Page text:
Accurate bracket positioning is essential to finish treatment with an excellent occlusion and beautiful smile. Additionally, the most common reason for unnecessary delay of treatment and the discovery of difficulties in the final stage is the incorrect bonding of the appliances. The need for excessive first order bends is not due to a failure in design of the orthodontic appliances, but due to incorrect bracket positioning. When some teeth are in extreme malposition, it is not always possible to place a bracket in an ideal position during the first visit, but it is recommended to attempt to place the brackets in the best possible position to avoid further repositioning and compensatory bendings as treatment progresses.
Previously established positions for bracket placements based on tooth dimensions, as frequently taught in orthodontic courses and programs, are inappropriate for optimum esthetics. For instance, if one assumes that all patients have the maxillary central incisors located 4.5 mm above the incisal edge, lateral incisors at 4 mm, and canines at 5 mm, and the orthodontist fails to account for the relationship of incisal edges with the lower lip, the position may not adjust for the esthetic criteria needed. Customized appliance placements have as much importance as customized treatment plans.4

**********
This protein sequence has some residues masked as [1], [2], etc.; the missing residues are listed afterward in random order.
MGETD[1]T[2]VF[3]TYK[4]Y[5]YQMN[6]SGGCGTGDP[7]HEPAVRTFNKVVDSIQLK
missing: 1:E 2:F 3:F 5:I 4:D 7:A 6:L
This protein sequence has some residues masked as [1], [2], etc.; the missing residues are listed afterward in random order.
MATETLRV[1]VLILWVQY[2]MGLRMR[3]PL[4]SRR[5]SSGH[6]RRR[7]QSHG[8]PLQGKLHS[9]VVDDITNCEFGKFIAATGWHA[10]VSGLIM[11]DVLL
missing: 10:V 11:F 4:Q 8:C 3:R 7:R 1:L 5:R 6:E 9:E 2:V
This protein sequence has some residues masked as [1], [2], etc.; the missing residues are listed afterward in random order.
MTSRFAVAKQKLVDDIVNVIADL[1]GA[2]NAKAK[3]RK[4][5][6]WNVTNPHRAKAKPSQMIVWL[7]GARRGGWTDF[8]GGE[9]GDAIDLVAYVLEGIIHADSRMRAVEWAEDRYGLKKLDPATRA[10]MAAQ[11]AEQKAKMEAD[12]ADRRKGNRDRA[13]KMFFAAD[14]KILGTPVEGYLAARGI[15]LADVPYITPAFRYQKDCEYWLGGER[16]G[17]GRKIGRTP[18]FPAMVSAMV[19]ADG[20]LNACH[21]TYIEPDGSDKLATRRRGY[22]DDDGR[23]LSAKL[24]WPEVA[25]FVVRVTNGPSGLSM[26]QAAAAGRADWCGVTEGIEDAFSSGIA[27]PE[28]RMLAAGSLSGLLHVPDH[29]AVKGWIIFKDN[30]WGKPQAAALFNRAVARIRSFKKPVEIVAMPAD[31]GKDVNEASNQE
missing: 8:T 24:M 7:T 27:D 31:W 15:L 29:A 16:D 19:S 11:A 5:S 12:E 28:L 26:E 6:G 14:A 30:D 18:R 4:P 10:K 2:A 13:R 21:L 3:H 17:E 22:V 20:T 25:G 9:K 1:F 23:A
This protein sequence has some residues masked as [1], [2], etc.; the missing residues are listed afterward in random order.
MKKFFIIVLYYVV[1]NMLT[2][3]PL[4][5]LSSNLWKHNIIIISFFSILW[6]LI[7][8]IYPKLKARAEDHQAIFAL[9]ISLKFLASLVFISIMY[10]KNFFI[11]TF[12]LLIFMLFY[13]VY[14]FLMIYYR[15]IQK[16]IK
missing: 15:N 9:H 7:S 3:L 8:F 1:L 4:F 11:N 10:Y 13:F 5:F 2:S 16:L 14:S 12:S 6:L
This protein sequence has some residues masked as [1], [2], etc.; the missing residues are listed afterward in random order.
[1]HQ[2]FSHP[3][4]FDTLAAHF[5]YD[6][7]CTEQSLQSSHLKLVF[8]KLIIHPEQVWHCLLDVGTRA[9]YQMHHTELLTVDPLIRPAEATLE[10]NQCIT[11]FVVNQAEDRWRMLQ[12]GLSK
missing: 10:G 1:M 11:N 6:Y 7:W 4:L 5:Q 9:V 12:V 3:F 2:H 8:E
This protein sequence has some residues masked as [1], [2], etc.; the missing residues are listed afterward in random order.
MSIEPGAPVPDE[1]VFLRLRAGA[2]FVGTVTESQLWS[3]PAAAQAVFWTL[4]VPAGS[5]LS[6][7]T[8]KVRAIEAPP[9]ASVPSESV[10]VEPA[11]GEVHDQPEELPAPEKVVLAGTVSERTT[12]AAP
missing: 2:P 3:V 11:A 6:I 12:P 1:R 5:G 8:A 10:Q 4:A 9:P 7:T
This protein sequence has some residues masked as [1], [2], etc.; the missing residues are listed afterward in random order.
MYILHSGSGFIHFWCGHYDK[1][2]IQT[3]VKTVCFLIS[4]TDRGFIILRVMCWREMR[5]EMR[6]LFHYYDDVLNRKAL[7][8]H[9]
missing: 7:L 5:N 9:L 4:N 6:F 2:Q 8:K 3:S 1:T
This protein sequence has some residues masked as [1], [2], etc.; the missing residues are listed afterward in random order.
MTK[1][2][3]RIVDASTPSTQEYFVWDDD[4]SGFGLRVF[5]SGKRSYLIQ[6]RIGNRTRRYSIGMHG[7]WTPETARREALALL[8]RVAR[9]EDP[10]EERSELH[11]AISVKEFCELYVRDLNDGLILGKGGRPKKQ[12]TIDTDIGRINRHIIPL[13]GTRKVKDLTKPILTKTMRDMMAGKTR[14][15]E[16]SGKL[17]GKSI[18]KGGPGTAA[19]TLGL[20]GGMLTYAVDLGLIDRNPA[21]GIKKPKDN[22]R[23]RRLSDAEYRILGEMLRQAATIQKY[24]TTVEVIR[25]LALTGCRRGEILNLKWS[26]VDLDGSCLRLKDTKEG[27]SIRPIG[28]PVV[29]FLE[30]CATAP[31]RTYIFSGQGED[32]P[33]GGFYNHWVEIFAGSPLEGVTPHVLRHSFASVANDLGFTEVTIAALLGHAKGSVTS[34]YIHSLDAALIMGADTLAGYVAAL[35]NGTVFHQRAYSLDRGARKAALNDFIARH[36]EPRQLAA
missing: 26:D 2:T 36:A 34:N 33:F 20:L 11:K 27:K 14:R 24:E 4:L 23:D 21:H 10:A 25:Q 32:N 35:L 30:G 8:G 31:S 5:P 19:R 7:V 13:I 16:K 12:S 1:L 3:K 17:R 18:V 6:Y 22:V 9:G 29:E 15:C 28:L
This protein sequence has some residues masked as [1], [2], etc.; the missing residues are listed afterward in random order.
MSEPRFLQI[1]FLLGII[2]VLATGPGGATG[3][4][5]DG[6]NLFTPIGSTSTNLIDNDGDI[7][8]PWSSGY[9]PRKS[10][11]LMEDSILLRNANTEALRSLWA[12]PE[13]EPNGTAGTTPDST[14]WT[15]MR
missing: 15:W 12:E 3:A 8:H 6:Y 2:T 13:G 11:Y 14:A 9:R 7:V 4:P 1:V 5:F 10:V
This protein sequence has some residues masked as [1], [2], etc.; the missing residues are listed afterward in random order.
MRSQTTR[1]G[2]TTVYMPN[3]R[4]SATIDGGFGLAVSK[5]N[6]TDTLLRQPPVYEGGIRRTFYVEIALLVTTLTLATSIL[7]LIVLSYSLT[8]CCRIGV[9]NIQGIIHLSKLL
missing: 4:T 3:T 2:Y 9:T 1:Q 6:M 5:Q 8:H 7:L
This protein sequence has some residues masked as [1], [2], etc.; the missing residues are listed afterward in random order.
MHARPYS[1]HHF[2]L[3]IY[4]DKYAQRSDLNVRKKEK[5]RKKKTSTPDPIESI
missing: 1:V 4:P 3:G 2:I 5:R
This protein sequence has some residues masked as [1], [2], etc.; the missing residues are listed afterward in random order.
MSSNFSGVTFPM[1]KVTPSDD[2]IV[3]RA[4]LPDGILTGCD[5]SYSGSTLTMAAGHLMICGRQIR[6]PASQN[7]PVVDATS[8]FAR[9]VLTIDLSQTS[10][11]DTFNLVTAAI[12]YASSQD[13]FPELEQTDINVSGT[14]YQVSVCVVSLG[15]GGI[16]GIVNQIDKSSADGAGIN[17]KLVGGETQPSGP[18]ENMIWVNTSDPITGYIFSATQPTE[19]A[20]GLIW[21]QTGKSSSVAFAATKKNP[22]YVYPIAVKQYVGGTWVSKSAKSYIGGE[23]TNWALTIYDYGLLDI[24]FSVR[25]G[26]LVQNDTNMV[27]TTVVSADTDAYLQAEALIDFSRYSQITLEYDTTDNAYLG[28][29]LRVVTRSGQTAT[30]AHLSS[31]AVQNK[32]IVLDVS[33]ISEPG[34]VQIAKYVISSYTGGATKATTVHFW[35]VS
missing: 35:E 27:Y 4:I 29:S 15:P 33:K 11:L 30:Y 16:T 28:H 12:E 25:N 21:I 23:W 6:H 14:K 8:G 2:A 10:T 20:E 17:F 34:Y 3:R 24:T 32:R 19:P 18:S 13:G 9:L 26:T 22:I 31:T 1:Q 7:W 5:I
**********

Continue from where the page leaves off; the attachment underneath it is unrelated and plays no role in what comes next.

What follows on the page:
Dr. Tom Pitts has developed a protocol for Smile Arc Protection (SAP) bracket positions that consistently produces beautiful Smile Arcs. Dr. Tomás Castellanos has quantified this esthetic positioning by measuring the length of the teeth. Hence, this is a “Tom-Tom” production.
The vertical positioning of brackets is a challenge for many orthodontists. This problem diminishes when positioning devices and customized tables are used to guide bracket placement, when using direct or indirect bonding.
The Alexander technique5 uses the premolar height (X in the Vari-Simplex table for bracket heights) (Figure 1) for bracket positions in the entire arch.
For example, if the normal slot height for a premolar bracket is 4.5 mm from the occlusal cusp, the other indicated heights demonstrated by this table should be 5.0 mm for canine, 4.0 mm for lateral, and 4.5 mm for centrals.
The MBT™ table (Figure 2) offers another commonly used bracket positioning guide. It suggests average positions for brackets in the maxillary arch of 4.5 mm for the first premolar (X – 0.5 mm.), 5.0 mm for canine (X), 4.5 mm for lateral (X – 0.5 mm), and 5.0 mm for central (X).6
These and other techniques for bracket placement, based on popular tables and positioning devices, provide accuracy and high reproducibility. Unfortunately, bracket placements with these height discrepancies typically flatten the smile curve.
Flattening of the smile arc during orthodontic treatment can occur by different mechanisms. The normal alignment of maxillary and mandibular dental arches may result in a reduction of curvature of the upper incisors with respect to the inferior lip curvature.